The target: Right now, the target is a 12 per cent reduction from a plant’s average intensity. Alberta’s 40-40-plan-that-never-was would have increased that to 40 per cent.
Ways to achieve the target: If they don’t reach the target by cutting their own emissions, producers can either put money into a government-run fund that invests in green technology — the price tag is $15 per tonne of above-target GHGs — or buy offset credits, which represent reductions in Alberta emissions achieved by facilities not bound by the rules.
3. A few takeaways on Alberta’s setup.
Emissions reductions: The intensity target doesn’t guarantee a reduction in the absolute level of emissions, the Pembina Institute notes. It is possible for oil producers to comply with the target and increase their overall levels of emissions. However, this doesn’t mean the system itself can’t lead to absolute reductions — whether it does or not depends on the specific target and how industry reacts. Also, the model offers companies the possibility of buying others’ emissions reductions — now, making sure that such GHG cuts are additional, i.e. would not have happened even without regulation, is tricky, argues the Pembina Institute. (That’s difficult in any system that involves buying and selling carbon credits, including cap-and-trade.)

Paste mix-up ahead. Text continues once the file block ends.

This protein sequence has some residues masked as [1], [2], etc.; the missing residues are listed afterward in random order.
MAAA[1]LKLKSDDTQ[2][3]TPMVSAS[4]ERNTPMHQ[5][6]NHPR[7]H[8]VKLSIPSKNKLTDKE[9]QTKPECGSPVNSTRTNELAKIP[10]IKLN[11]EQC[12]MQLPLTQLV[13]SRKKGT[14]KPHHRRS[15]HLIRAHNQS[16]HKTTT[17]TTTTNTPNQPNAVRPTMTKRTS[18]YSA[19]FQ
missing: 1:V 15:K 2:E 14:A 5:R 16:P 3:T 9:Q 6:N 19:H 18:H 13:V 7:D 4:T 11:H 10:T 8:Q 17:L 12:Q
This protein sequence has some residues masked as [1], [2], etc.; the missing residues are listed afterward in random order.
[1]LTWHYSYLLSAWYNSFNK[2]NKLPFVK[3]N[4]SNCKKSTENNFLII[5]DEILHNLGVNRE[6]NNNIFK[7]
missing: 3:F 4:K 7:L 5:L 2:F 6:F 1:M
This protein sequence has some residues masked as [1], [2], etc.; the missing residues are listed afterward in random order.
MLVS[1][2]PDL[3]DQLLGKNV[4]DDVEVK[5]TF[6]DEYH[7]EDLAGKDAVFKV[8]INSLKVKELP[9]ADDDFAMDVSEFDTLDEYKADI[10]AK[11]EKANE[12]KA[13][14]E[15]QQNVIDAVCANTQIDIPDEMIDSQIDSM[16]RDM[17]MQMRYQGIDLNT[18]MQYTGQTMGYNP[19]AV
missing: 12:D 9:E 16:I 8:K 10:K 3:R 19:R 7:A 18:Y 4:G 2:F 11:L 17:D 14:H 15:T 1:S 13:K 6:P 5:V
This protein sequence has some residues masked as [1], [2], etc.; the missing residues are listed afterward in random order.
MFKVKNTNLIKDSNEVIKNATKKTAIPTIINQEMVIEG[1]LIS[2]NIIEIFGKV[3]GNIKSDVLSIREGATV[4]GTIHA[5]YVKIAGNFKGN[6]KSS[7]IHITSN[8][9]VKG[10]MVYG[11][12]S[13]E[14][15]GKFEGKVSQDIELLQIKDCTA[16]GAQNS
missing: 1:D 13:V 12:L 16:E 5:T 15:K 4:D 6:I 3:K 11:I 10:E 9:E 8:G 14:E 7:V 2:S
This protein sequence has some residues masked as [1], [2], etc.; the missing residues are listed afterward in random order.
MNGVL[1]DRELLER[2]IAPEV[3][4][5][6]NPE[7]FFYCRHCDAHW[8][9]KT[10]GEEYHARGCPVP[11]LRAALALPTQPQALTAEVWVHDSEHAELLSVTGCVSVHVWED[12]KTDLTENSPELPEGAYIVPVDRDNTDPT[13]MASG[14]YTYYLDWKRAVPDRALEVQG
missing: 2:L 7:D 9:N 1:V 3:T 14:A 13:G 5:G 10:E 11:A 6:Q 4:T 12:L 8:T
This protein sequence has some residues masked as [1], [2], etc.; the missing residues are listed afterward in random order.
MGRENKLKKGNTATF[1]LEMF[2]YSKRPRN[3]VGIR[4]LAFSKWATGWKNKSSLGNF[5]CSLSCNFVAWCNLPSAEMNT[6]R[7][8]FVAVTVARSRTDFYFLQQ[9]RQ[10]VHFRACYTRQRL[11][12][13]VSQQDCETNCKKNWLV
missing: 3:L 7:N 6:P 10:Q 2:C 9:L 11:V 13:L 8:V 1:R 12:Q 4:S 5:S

Price: Though the policy doesn’t impose a hard cap on emissions, it imposes a hard cap on the price of carbon. Right now, that’s $15 per tonne of GHGs in Alberta. That’s because companies have no incentive to reduce emissions if it costs them more than paying into the technology fund for above-limit GHGs. The oft-quoted figure for how much it costs oil producers to comply with Alberta’s current regime is $1.8 per tonne. According to the Pembina Institute, federal oil and gas emissions regulations crafted after Alberta’s system would have to set the fee for contributing to the fund at least $100 per tonne in order for Canada to be able to meet its 2020 target.
Impact on oil and gas production: compared to a carbon tax, Alberta’s policy offers emitters less of an incentive to reduce production in order to cut GHGs, notes Leach: “assuming that the facility reduced production by 10 percent, and that emissions decreased proportionately (a simplifying assumption), the facility’s emissions intensity would not change, so its carbon liability per barrel of oil produced would also remain constant.” On the other hand, Alberta’s framework offers a stronger incentive than a carbon tax for companies to become more efficient, i.e. to be able to increase production per unit of emissions. This suits the oil sands sector well, argues Leach, because technological innovation there is supposed to spur precise this type of efficiencies. Alberta’s regime offers oil sands producers stronger incentives to adopt technology such as wedge wells and solvent-aided extraction in existing facilities than a carbon tax would.
Distortions: The policy introduces some economic distortions. Leach found that Alberta’s policy effectively puts different prices on different ways of reducing the very same GHGs. The industry-based approach championed by Ottawa would further distinguish between units of carbon according to which sector of the economy they come from, even though emissions do the same environmental damage regardless of origin.